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Caramanico is a classical medieval Abruzzo village nestled on a promontory, in the Maiella National Park where the wolf, the Marsican bear, the deer, the roe deer and the chamois have returned to live. The village is located at the meeting point of two rivers, where the Orfento canyon and the Orta river valley meet

It is one of the most beautiful villages in Italy, immersed in an uncontaminated natural setting and has been known for millennia for its spas.

The territory has certainly been inhabited since the Paleolithic era and a settlement of the Samnites was found in the valley bottom. The Samnites were a proud and combative people that the Romans managed to subdue only after three wars in 350 BC.

The Romans always created their town centres in the valley floor where the communication routes passed and where trade took place and there was a temple dedicated to Hercules where later the church of Saint Thomas Becket was built.

With the fall of the Roman Empire and the invasions of the barbarians, the population moved to fortresses built on the heights and the current village was founded in 601 AD. by the Lombard Theodolapio.

With the arrival of the Lombards, Abruzzo was divided into two duchies: the Duchy of Spoleto and the Duchy of Benevento. Caramanico was part of the Duchy of Spoleto.

The name Caramanico must have derived from the Lombard term “harimann”, which meant settlement. The town was therefore organized according to a typical plan: the sovereign rented property to his soldiers, they used it for their livelihood and in return defended the territory from enemy attacks.

The original structure was that of a village perched on a ridge, naturally defended by the valleys of the Orta and Orfento rivers, with the entire town protected by walls, towers and access doors. At the top was the castle, the last defensive element, now reduced to ruins.

In the Middle Ages the first monasteries were founded and in the 8th century the territory was largely under the control of the powerful Benedictine Abbey of Montecassino.

Hermits and monks found the places for their asceticism in Caramanico, founding churches and hermitages set in the Maiella rock.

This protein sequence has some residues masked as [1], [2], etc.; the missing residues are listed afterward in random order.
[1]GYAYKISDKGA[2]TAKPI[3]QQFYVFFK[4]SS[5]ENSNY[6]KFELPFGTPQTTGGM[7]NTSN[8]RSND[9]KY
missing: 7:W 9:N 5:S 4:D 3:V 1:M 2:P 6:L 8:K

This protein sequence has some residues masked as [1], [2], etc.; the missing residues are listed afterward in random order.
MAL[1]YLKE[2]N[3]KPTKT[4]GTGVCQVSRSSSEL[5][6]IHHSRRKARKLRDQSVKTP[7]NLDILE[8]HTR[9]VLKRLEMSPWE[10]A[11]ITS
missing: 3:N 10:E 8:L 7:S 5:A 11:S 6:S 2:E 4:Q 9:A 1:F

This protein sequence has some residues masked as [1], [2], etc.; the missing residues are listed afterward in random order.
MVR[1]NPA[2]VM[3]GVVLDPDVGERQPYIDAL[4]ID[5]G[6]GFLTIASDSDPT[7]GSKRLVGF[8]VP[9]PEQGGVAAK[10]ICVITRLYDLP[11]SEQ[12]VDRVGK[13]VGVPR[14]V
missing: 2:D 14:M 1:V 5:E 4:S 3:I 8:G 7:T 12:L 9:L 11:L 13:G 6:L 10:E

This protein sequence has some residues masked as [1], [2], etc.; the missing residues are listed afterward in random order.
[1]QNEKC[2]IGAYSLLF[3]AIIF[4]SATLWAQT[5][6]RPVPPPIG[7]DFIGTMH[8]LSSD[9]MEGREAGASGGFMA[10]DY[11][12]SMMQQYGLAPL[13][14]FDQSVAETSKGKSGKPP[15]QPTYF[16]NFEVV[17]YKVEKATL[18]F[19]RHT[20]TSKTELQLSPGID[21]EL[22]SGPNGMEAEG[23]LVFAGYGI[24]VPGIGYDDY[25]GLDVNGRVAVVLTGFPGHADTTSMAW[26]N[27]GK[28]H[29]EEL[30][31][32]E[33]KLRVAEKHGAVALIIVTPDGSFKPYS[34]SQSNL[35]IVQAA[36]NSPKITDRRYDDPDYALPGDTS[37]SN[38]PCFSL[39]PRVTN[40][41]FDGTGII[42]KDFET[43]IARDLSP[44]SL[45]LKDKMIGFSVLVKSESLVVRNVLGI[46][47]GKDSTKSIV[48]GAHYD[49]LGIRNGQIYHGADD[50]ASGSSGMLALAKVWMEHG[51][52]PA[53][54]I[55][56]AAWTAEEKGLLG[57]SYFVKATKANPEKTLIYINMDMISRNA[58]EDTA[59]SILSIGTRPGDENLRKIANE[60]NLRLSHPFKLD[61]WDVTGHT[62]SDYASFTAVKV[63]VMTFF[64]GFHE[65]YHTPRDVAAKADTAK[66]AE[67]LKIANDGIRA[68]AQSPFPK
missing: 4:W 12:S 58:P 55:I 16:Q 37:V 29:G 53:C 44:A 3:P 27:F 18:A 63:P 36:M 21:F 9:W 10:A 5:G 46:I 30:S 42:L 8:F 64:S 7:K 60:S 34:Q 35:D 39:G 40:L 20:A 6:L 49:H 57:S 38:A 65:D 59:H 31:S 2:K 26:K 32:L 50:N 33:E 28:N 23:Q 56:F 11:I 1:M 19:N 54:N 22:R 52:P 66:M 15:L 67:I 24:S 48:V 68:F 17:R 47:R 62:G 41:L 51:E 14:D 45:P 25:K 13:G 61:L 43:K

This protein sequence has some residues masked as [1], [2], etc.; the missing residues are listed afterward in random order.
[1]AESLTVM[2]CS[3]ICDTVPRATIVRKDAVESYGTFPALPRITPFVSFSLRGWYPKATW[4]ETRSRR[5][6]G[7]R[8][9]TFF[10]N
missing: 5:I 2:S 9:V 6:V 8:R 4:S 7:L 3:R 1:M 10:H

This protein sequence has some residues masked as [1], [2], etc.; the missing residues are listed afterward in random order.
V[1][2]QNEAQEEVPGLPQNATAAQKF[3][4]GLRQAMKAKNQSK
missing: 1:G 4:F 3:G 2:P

In 1059, the church of Santa Maria Maggiore was documented for the first time, and it has always been the main religious building in the village.

But the most important feature of Caramanico are the thermal baths and already in 1100, in the Chronicon Casauriense, there was talk of the “putrid waters”, that is, the thermal waters present in the village.

After the fall of the Lombards, Caramanico followed the evolution of the feudal system, becoming the property of various families. In the second half of the 1300s it was one of the many possessions of the Queen of Naples, Giovanna II, second wife of James II of Bourbon.

It was then a fiefdom of the Colonna family, one of the oldest and most important families in Rome. Then, towards the end of the 1500s, it became a Gonzaga property.

In the mid 1600s, Caramanico became a fiefdom of the Aquino family, one of the historic noble families of Italy of Lombard origin. During their dominion, the town experienced a period of great prosperity and importance, thanks to the silk of which it was one of the most important production centres in the Kingdom of Naples.

In 1656, at the time of the plague, there were about 6500 inhabitants in Caramanico.

In 1706 it was hit by a devastating earthquake that damaged a significant part of the village, immediately rebuilt by replacing the old medieval structures with new elegant stately buildings.

Caramanico had become so important over the centuries that Francesco d’Aquino, prince of Caramanico (1786-1794) was appointed viceroy-captain general at the time of Ferdinand I of the two Sicilies.

In 1806, during the reign of Napoleon, feudalism was abolished and Caramanico was declared an autonomous municipality and finally in 1860 it was annexed to the Kingdom of Italy.

Immediately after the unification of Italy, a period of emigration to the Americas began: for about ten years the whole of Majella was one of the centres of banditry and in Caramanico many stories and legends were told.

In 1901 the construction of the thermal works for the exploitation of this natural resource began. The two world wars provoked further emigration but, thanks to the development of the thermal industry, the town recovered so much that it officially became “Caramanico Terme” in 1960.

Among the many most famous descendants of Caramanico is Mike Pompeo, President Trump’s U.S. Secretary of State. His paternal great-grandparents were born in Caramanico and emigrated to the United States after their wedding. In 2019, during the Italian leg of his trip to Europe, Mike Pompeo also stopped in Abruzzo to visit the home of his Caramanican ancestors, Giuseppe Brandolini and Carmela Sanelli.


Traveller's Guide to Italy